How Long Does It Take To Learn Arabic

How Long Does It Take To Learn Arabic – When you first start learning Arabic, there is a question you probably ask yourself: “How long does it take to learn Arabic?”

I will try to give an answer here. But with a post like this, I have to get something first. There is really only one honest answer to this question: it depends.

How Long Does It Take To Learn Arabic

These situations are very different and will dictate how long it takes to learn Arabic. Keep this in mind as you read this post.

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In this post, I will focus on Egyptian Arabic since it is the most spoken and popular dialect to learn. But don’t worry – the main points we cover here are relevant regardless of the Arabic dialect you’re learning.

Let’s start with a general estimate of how long it will take you to learn standard Arabic. While this is essentially a different language from Egyptian Arabic (which we’ll get to), it’s a great foundation to have.

According to the Foreign Service Institute (where American diplomats go to take language courses), your native English speaker needs about 2,200 hours to reach an advanced level of Arabic. 2,200 hours!

FSI says it’s something like 1.5 years of full-time language courses, or somewhere around seven years if you can only do it part-time. It is a very long time.

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Besides, we don’t even talk about “native level”, we talk about “advanced”. To reach native fluency takes even more. Fortunately, Egyptian Arabic students often find it easier to learn than standard.

This does not mean “easy”, of course. Only less difficult. Let’s look at other factors that could affect the overall learning time for Egyptian Arabic in particular

This question can be divided between your mother tongue and other languages ​​that you have learned as a non-native. This is one of the most important factors to think about.

The first thing to consider is your native language. Because Arabic is a Semitic language, it has many similarities with languages ​​such as Hebrew and Aramaic. Native speakers of Farsi and Kurdish would also have an easier time getting started since these languages ​​share the same alphabet.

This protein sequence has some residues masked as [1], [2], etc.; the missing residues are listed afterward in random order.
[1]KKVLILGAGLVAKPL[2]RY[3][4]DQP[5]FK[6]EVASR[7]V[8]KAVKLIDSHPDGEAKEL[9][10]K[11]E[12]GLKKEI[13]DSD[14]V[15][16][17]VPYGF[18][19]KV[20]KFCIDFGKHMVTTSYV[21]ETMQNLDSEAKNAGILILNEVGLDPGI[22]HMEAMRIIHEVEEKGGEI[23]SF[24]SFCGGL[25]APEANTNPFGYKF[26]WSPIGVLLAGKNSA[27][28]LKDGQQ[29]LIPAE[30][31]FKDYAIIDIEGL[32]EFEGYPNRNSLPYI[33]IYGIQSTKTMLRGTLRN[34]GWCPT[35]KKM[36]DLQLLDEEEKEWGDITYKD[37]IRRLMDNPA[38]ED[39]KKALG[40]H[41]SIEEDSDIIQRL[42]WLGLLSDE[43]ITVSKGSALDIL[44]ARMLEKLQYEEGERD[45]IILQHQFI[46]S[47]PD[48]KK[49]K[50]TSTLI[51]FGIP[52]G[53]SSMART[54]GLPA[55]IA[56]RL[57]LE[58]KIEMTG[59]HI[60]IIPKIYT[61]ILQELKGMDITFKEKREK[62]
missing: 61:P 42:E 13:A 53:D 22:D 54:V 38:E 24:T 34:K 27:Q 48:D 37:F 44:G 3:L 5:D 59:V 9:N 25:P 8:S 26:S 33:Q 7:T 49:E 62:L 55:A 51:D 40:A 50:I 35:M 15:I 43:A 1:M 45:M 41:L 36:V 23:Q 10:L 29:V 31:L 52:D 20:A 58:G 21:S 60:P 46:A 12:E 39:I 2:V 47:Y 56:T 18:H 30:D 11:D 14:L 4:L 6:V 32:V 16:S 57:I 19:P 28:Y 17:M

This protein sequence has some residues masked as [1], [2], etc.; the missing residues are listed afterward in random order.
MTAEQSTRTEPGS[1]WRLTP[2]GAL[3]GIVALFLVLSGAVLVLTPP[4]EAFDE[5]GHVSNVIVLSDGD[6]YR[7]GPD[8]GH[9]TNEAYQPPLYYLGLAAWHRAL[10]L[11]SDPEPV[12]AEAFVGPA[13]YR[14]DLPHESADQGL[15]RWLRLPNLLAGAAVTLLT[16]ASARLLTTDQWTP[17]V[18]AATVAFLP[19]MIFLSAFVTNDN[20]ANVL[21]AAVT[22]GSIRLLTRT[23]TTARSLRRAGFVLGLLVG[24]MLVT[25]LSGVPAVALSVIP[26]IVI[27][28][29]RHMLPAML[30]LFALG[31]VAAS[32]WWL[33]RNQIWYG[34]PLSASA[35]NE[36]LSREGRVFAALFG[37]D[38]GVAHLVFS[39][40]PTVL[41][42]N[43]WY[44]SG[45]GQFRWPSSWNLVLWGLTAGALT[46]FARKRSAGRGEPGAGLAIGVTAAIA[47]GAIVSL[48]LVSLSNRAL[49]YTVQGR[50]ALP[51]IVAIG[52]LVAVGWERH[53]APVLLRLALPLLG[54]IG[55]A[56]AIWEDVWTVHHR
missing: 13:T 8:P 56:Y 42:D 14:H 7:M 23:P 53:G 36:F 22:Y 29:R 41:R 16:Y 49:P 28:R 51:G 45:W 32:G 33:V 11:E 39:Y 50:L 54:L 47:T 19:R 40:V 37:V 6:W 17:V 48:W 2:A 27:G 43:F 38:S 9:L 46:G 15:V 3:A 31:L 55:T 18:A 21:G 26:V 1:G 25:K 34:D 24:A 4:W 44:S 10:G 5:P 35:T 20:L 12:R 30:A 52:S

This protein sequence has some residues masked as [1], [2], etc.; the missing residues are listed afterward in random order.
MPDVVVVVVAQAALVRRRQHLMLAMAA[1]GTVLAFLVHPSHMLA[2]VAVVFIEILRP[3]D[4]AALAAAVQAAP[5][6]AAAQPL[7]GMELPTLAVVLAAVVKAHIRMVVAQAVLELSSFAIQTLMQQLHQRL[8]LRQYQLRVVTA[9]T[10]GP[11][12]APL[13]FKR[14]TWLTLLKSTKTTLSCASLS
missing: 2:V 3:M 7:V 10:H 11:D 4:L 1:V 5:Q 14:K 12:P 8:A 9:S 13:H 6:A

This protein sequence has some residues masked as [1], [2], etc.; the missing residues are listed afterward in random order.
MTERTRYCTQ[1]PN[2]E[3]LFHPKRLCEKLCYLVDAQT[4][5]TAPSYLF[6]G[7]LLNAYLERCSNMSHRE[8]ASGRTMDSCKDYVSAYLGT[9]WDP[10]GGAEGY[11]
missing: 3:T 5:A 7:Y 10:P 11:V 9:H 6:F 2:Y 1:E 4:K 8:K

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However, there is no such luck if you are a native English speaker. The same with any of the Romance languages. If you are a native speaker of one of these languages, you will have difficulty with Egyptian Arabic. That’s because Egyptian Arabic will probably be full of many “firsts” for you as a student.

The pronunciation, some grammatical components and reading from right to left are all a bit difficult to get used to. That being said, the languages ​​you learn as a non-native can definitely come in handy.

If you first learned Farsi, for example, it would be very useful. And of course a standard Arabic background (fus7a) would also help a bit. You do not need to be a native speaker of other languages ​​to facilitate the transition to Arabic.

However, when starting out with Egyptian Arabic, some experience in learning Standard Arabic helps less than you might expect. The dialect is too different. In general, however, your language will have a big impact on how quickly you can learn Egyptian Arabic. No surprises here.

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Arabic in general is not easy. If you’re interested in learning, this is probably something you already know. Let’s talk about some factors that make Egyptian Arabic particularly difficult.

As already mentioned, these include (but are not limited to) pronunciation, grammar and reading. First, Arabic pronunciation is notoriously difficult.

Depending on the languages ​​you already speak, there are sounds in Arabic that you probably have never made in your entire life. A few of these include ayn ع , ‘ayn غ and 7aw ح. Learning how to pronounce these letters (and pronounce them correctly in more complicated words) takes some time.

Arabic grammar can also be a bit difficult. For example, Arabic plural nouns are often written very differently from singular nouns, and the negation of verbs with مش is sometimes a guessing game.